Qatari courts adjudicate civil and commercial disputes in accordance with civil and Sharia law. International agreements have equal status with Qatari laws; the Constitution ensures that international pacts, treaties and agreements, to which Qatar is a party, are respected and taken into account. Qatar does not currently have a specialized commercial court; domestic commercial disputes are generally settled in civil courts. Decisions made in civil courts can be appealed before the Court of Appeals, or later the Court of Cassation.
Companies registered with the Ministry of Economy and Commerce are subject to Qatari courts and laws—primarily the Commercial Companies’ Law 11/2015 – while companies set up through QFC are regulated by commercial laws based on English Common Law and the courts of the QFC Regulatory Authority, per Law 7/2005. The QFC legal regime is separate from the Qatari legal system – with the exception of criminal law – and it is only applicable to companies licensed by the QFC.
Laws and Regulations on Foreign Direct Investment
Investment Law 13/2000 is the primary legislation governing foreign investment and generally limits foreign ownership to 49 percent of capital for most business activities, with a Qatari partner(s) holding at least 51 percent. However, the law does allow, upon obtaining special government approval, up to 100 percent foreign ownership in certain sectors, including: agriculture, industry, health, education, tourism, development and exploitation of natural resources, energy, mining, information technology, cultural services, business consulting services, sports, and entertainment. Qatar amended the law in 2004 to allow foreign investment in the banking and insurance sectors upon obtaining approval of the Cabinet.
When approving majority foreign ownership in a project, the law states that the project in question must align with the country’s national development plans. Preference is given to projects that use raw materials produced in the local market, manufacture products for export, produce a new product, use advanced technology, facilitate the transfer of technology and expertise to Qataris, and/or promote the development of Qatari human resources. Separately, foreign financial or professional services firms are allowed 100 percent ownership if they register at QFC.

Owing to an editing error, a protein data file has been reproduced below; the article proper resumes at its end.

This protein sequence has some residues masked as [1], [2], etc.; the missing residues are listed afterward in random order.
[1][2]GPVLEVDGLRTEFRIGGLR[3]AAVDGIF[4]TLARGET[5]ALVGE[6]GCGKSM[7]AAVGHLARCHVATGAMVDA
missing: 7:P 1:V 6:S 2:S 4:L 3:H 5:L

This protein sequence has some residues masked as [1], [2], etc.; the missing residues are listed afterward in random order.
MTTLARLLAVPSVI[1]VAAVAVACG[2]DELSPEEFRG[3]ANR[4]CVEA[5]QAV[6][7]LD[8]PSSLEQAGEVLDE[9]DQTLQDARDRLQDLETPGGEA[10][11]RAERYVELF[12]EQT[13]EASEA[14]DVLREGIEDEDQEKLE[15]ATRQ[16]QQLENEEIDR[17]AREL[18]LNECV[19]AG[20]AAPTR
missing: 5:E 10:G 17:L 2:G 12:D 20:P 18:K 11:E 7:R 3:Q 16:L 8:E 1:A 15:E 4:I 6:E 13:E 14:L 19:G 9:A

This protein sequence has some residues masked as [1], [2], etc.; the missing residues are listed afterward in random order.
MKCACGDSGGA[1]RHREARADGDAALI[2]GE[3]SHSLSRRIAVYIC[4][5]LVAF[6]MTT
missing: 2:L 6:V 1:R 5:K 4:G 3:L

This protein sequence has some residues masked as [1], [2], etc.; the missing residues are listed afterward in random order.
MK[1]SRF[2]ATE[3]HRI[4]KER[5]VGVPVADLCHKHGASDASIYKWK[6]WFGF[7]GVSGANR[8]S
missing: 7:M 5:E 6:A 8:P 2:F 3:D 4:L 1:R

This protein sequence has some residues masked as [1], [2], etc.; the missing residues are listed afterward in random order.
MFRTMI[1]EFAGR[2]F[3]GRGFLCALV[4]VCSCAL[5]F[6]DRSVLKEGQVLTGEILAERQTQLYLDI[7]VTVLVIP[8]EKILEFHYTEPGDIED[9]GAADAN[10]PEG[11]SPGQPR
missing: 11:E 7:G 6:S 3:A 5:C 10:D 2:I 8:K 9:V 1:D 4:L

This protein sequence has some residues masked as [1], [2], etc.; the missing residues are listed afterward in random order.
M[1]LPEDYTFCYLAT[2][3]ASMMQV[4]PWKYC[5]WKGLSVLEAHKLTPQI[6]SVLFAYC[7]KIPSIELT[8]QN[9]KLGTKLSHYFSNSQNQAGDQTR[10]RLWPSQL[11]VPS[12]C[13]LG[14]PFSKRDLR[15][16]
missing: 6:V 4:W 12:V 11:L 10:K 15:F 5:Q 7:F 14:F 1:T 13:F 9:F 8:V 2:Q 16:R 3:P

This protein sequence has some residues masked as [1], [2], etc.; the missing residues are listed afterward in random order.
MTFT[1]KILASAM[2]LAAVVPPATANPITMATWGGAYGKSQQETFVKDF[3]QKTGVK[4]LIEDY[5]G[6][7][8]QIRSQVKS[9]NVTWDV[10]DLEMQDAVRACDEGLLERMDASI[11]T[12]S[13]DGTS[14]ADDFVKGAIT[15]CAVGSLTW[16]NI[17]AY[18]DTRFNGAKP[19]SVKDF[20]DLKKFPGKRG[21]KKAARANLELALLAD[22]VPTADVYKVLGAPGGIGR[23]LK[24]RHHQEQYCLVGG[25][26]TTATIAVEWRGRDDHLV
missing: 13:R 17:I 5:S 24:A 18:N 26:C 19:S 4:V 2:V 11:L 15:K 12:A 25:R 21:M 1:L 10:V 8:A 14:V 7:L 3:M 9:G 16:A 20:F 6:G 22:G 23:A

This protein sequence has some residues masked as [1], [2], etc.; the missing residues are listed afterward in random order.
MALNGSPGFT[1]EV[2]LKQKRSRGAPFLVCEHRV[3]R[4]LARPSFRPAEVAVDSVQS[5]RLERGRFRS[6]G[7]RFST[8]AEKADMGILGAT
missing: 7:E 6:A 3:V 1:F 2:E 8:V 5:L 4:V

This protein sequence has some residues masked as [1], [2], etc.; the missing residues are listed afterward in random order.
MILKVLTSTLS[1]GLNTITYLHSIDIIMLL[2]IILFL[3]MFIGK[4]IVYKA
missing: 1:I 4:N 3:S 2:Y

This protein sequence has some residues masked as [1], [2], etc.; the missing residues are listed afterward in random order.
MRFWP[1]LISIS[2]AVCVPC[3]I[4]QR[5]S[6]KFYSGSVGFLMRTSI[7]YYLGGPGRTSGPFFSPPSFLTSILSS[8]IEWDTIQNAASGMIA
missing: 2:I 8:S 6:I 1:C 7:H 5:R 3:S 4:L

In an effort to attract more FDI, the Cabinet approved, in January 2018, a draft law that introduces significant amendments to the existing foreign capital investment law, which will allow 100 percent foreign capital investment in most sectors, with the exception of commercial agencies and real estate. Investments in the banking sector and in insurance companies remain subject to Cabinet approval. The law will also include provisions on the protection of foreign investments from expropriation and the exemption of some foreign investment projects from income tax and customs duties on imports of raw materials. The Cabinet has referred the draft law to the Shura Council for review.
Competition and Anti-Trust Laws
Certain sectors are not open for domestic or foreign competition, including public transportation, electricity, water, steel, cement, and fuel distribution and marketing. Instead, semi-public companies have complete or predominant control of these sectors. Law 19/2006 for the Protection of Competition and Prevention of Monopolistic Practice mandates the formation of the Competition Protection and Anti-Monopoly Committee, which is in charge of receiving complaints about anti-competition violations. This law, however, exempts state institutions and government-owned companies.
Qatar has begun to liberalize its telecommunications sector to permit outside private investment, starting with the issuance in December 2007 of a second mobile license to a consortium including Vodafone and the Qatar Foundation. The same venture was awarded the country’s second fixed-line license in September 2008. However, in February 2018, Vodafone sold its stake in the consortium to the Qatar Foundation, highlighting the ongoing fragility of competition in the telecommunications sector. Separately, there is a minimum financing requirement of QAR 200,000 in initial capital for any telecommunication business, which creates a barrier to entry for small entrepreneurs.